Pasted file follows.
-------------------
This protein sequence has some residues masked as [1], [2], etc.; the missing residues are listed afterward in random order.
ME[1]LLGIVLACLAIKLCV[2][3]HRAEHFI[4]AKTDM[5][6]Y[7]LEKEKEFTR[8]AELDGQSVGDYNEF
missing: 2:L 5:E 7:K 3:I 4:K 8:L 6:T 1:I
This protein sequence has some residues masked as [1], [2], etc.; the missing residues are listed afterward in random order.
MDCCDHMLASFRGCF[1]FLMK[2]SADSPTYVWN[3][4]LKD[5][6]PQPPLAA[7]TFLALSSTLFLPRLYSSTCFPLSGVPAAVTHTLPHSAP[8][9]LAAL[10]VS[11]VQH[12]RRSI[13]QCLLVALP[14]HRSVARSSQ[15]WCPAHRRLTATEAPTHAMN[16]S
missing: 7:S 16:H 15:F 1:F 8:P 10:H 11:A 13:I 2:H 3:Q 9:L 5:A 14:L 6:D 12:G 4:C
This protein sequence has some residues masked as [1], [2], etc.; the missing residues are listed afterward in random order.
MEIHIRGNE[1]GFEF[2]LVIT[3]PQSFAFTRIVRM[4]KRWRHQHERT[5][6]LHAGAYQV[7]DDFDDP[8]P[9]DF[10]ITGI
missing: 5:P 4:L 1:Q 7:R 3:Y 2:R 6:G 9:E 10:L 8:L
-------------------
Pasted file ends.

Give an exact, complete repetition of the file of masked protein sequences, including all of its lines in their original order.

This protein sequence has some residues masked as [1], [2], etc.; the missing residues are listed afterward in random order.
ME[1]LLGIVLACLAIKLCV[2][3]HRAEHFI[4]AKTDM[5][6]Y[7]LEKEKEFTR[8]AELDGQSVGDYNEF
missing: 2:L 5:E 7:K 3:I 4:K 8:L 6:T 1:I
This protein sequence has some residues masked as [1], [2], etc.; the missing residues are listed afterward in random order.
MDCCDHMLASFRGCF[1]FLMK[2]SADSPTYVWN[3][4]LKD[5][6]PQPPLAA[7]TFLALSSTLFLPRLYSSTCFPLSGVPAAVTHTLPHSAP[8][9]LAAL[10]VS[11]VQH[12]RRSI[13]QCLLVALP[14]HRSVARSSQ[15]WCPAHRRLTATEAPTHAMN[16]S
missing: 7:S 16:H 15:F 1:F 8:P 10:H 11:A 13:I 2:H 3:Q 9:L 5:A 14:L 6:D 12:G 4:C
This protein sequence has some residues masked as [1], [2], etc.; the missing residues are listed afterward in random order.
MEIHIRGNE[1]GFEF[2]LVIT[3]PQSFAFTRIVRM[4]KRWRHQHERT[5][6]LHAGAYQV[7]DDFDDP[8]P[9]DF[10]ITGI
missing: 5:P 4:L 1:Q 7:R 3:Y 2:R 6:G 9:E 10:L 8:L